What I want is a development environment in Visual Studio 2012 for Umbraco version 6.1.2 (latest stable version at the moment) with MVC as rendering engine so I can use Razor and integrate a MVC project in Umbraco.

I also want to be able to use a Team Foundation Sever to share and store the code.

The problem lies here: When I just download the Umbraco files from Umbraco or use WebMatrix to install an Umbraco site, I do not have access to the core files or a way to properly debug my install in Visual Studio.

So I need a way to build and debug/run Umbraco from Visual Studio.

I looked at a lot of posts, articles etc. (also on StackOverflow) but none seemed to address the latest Umbraco version (most about 4.5.x) and only a few about MVC. Old references, non existing project templates or templates to old versions of VS made me have to dig further. When I then found a solution, I thought about 2 things: - 1 I need to check this solution - 2 I should share this solution to a wider audience then it is getting now

Both two reasons are what made me post it here (clarification as asked)

closed as unclear what you're asking by Digbyswift, Florian Peschka, pjmorse, Piotr Chojnacki, Siddharth Jul 8 '13 at 11:20

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  • 1
    I have edited my question, did I make myself clear enough? – Daniël Tulp Jul 8 '13 at 13:29
up vote 5 down vote accepted

Actually, all you need to do is create an empty MVC4 project and add the Umbraco NuGet package, as this will also add the Core binaries package and set the dependencies for you.

  • I have a working development environment now, so I will not try this, but sounds like a better solution. any confirmation from others? – Daniël Tulp Jul 8 '13 at 13:14
  • This is (almost) the best time to do it. Create a new project in your solution and add the Nuget package and point at the existing database and try it. You can then easily transfer your files and add any existing VS projects. – Digbyswift Jul 8 '13 at 13:20
  • You are correct. I tried it and it works. That simple..., I do not see the umbraco folder etc included in the solution. Does this mean that I need to include those on deployment manually (or use your answer to @pomodororosso answer) – Daniël Tulp Jul 8 '13 at 14:10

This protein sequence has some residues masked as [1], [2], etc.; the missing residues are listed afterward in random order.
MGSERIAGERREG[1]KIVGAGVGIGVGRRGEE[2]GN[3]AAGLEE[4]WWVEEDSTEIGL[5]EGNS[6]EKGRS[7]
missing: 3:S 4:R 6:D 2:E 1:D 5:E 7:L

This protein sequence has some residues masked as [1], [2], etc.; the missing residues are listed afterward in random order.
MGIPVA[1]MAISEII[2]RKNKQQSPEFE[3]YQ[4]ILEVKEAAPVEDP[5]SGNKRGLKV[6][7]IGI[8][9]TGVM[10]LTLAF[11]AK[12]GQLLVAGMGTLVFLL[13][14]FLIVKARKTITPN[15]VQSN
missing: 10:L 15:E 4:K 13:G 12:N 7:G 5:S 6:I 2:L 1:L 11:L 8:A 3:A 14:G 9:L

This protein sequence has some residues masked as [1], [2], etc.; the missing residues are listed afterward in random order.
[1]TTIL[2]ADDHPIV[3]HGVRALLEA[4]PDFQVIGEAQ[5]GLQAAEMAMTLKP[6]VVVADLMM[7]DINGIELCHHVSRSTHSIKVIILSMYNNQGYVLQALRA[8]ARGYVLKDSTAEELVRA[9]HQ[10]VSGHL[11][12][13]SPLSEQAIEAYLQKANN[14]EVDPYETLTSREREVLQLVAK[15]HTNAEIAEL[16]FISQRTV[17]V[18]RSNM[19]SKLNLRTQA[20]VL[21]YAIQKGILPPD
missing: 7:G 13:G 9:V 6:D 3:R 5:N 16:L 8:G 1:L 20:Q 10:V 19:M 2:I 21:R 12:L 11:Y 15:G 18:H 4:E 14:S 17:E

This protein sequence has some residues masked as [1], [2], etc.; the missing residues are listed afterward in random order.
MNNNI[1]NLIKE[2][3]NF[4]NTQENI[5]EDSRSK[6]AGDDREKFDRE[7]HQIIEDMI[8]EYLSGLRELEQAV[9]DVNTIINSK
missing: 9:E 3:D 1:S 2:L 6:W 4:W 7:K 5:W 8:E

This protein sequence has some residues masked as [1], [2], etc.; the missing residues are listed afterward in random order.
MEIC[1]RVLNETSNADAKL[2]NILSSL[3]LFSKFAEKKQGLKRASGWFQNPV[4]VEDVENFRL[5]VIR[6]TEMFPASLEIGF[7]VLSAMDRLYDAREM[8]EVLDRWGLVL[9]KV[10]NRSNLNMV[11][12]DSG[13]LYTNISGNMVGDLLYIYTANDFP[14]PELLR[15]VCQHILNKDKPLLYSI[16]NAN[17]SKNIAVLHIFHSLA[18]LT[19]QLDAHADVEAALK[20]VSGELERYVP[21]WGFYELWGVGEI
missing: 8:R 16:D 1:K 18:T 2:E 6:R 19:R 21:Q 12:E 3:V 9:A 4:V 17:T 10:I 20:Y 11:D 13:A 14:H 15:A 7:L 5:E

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    Personally, I always include everything that would potentially need to be available for a publish/deplyment, so yes I would use the technique in my answer here: stackoverflow.com/questions/17524520/… – Digbyswift Jul 8 '13 at 14:17

I found http://www.ben-morris.com/using-umbraco-6-to-create-an-asp-net-mvc-4-web-applicatio, which is the lastest article about the subject I could find (the download link in the article is to the old repository and not the current download page of Umbraco, though).

This setup worked really well for me (Umbraco version 6.1.2)

  1. Firstly, start an empty MVC 4 project in Visual Studio – make sure it is an empty project as you will not need any of the baggage that comes with other project templates.
  2. Add the NuGet Umbraco Cms Core Binaries package which will manage the various dependencies and references that Umbraco 6 requires for you.
  3. Copy all the files from the Umbraco installation ZIP archive directly into your project in Visual Studio except the App_Code and Bin folders – you won’t need the binaries as they are managed by NuGet and the App_Code folder is not used in a web application project.

If you want Umbraco to play nice to MVC and be able to use Razor views, you should change the default rendering engine to MVC in Config\UmbracoSettings.config like so:

<templates>
  <useAspNetMasterPages>true</useAspNetMasterPages>
  <defaultRenderingEngine>Mvc</defaultRenderingEngine>
</templates>

One problem you will have is ensuring all necessary files are checked in when modifying your umbraco site locally.

For example if you add a media image using the umbraco backend. Visual studio won't automatically add it to the project and therefore source control for you so a check in will miss it. You have to include the files in the project manually which can become tricky when big changes are made.

I'd like to know if anyone else has a better way of managing it.

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